Article

Respiratory support withdrawal in intensive care units: families, physicians and nurses views on two hypothetical clinical scenarios

Unidade de Terapia Intensiva, Centro de Tratamento e Pesquisa Hospital AC Camargo, Rua Prof, Antônio Prudente, 211 - São Paulo, SP, Brazil CEP 01509-900.
Critical care (London, England) 12/2010; 14(6):R235. DOI: 10.1186/cc9390
Source: PubMed

ABSTRACT Evidence suggests that dying patients' physical and emotional suffering is inadequately treated in intensive care units. Although there are recommendations regarding decisions to forgo life-sustaining therapy, deciding on withdrawal of life support is difficult, and it is also difficult to decide who should participate in this decision.
We distributed a self-administered questionnaire in 13 adult intensive care units (ICUs) assessing the attitudes of physicians and nurses regarding end-of-life decisions. Family members from a medical-surgical ICU in a tertiary cancer hospital were also invited to participate. Questions were related to two hypothetical clinical scenarios, one with a competent patient and the other with an incompetent patient, asking whether the ventilator treatment should be withdrawn and about who should make this decision.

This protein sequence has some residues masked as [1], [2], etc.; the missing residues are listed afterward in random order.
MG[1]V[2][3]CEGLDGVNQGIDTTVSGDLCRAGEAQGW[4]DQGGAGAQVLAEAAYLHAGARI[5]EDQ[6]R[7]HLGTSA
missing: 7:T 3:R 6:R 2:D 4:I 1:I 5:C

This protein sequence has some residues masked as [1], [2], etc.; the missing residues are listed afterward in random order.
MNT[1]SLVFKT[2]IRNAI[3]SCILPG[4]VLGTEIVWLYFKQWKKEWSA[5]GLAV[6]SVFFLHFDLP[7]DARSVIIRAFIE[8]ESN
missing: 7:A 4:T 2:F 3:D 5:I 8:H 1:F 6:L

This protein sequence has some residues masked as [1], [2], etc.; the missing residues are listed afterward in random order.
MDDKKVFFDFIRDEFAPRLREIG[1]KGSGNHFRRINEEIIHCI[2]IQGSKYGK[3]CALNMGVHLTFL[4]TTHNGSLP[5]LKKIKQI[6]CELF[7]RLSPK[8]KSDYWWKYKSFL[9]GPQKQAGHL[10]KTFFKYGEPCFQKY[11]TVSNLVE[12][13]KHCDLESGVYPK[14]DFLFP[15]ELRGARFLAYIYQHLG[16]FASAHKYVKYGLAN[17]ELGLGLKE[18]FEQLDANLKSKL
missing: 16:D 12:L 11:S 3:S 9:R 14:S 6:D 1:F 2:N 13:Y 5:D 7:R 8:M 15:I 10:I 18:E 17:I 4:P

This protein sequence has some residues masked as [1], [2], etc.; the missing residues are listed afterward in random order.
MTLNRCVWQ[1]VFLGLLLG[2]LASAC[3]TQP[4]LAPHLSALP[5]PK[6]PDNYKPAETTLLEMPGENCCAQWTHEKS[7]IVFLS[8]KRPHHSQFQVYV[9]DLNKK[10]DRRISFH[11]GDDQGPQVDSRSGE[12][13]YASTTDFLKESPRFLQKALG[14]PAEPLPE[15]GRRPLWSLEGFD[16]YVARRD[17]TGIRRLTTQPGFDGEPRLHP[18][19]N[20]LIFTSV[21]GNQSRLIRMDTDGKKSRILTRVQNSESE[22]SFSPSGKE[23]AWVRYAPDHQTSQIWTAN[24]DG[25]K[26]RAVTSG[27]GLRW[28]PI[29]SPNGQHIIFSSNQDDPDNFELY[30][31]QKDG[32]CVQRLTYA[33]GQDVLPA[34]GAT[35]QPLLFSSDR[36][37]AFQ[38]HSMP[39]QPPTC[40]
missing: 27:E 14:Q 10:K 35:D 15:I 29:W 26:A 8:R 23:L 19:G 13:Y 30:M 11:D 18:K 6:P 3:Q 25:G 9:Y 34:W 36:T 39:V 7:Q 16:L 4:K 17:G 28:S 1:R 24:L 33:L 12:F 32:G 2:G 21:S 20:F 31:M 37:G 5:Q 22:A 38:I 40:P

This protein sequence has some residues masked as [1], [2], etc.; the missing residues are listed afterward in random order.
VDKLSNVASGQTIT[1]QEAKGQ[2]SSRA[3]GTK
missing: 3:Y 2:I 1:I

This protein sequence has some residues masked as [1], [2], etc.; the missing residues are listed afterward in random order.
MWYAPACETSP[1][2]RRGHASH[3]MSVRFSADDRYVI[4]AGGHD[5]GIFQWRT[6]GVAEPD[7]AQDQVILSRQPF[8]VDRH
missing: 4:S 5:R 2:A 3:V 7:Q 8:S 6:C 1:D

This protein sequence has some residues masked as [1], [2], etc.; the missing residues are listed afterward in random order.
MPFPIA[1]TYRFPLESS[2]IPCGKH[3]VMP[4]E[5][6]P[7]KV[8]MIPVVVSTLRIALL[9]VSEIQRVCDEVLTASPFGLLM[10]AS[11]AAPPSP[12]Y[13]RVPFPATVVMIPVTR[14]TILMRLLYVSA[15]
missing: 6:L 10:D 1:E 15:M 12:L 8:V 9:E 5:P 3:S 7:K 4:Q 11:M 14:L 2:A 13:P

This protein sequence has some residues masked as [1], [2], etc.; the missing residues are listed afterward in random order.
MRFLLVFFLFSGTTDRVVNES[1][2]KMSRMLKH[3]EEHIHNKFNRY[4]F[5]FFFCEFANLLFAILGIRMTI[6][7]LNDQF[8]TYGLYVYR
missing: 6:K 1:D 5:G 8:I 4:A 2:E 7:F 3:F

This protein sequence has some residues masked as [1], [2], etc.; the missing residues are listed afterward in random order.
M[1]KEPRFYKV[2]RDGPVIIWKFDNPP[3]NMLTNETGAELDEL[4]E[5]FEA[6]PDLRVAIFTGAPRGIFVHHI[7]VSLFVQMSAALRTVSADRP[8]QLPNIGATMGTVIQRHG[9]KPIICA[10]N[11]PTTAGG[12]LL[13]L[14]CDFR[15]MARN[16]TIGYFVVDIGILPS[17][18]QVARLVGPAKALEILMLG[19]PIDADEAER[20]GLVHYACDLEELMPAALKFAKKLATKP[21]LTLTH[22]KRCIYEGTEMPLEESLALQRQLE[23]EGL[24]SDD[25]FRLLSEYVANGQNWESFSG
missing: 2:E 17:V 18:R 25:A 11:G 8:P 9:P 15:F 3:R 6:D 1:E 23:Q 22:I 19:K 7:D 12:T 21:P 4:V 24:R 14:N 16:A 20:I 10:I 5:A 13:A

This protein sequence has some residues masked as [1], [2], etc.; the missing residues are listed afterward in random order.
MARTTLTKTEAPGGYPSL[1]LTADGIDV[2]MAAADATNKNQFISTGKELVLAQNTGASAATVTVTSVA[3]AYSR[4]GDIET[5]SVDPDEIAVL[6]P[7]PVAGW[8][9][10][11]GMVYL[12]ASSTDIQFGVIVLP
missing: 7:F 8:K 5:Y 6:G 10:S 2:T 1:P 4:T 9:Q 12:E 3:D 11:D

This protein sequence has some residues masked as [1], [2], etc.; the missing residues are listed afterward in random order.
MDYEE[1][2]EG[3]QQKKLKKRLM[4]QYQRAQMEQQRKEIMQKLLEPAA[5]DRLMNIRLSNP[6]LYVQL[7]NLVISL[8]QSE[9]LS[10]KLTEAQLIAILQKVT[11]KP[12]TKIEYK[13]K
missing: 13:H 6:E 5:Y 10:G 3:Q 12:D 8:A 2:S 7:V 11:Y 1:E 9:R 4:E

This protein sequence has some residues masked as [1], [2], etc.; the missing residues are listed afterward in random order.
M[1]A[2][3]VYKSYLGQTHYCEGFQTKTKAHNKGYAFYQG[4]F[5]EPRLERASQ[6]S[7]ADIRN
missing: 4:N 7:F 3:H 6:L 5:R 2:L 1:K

Physicians (155) and nurses (204) of 12 ICUs agreed to take part in this study, along with 300 family members. The vast majority of families (78.6%), physicians (74.8%) and nurses (75%) want to discuss end-of-life decisions with competent patients. Most of the physicians and nurses desire family involvement in end-of-life decisions. Physicians are more likely to propose withdrawal of the ventilator with competent patients than with incompetent patients (74.8% × 60.7%, P = 0.028). When the patient was incompetent, physicians (34.8%) were significantly less prone than nurses (23.0%) and families (14.7%) to propose decisions regarding withdrawal of the ventilator support (P < 0.001).
Physicians, nurses and families recommended limiting life-support therapy with terminally ill patients and favored family participation. In decisions concerning an incompetent patient, physicians were more likely to maintain the therapy.

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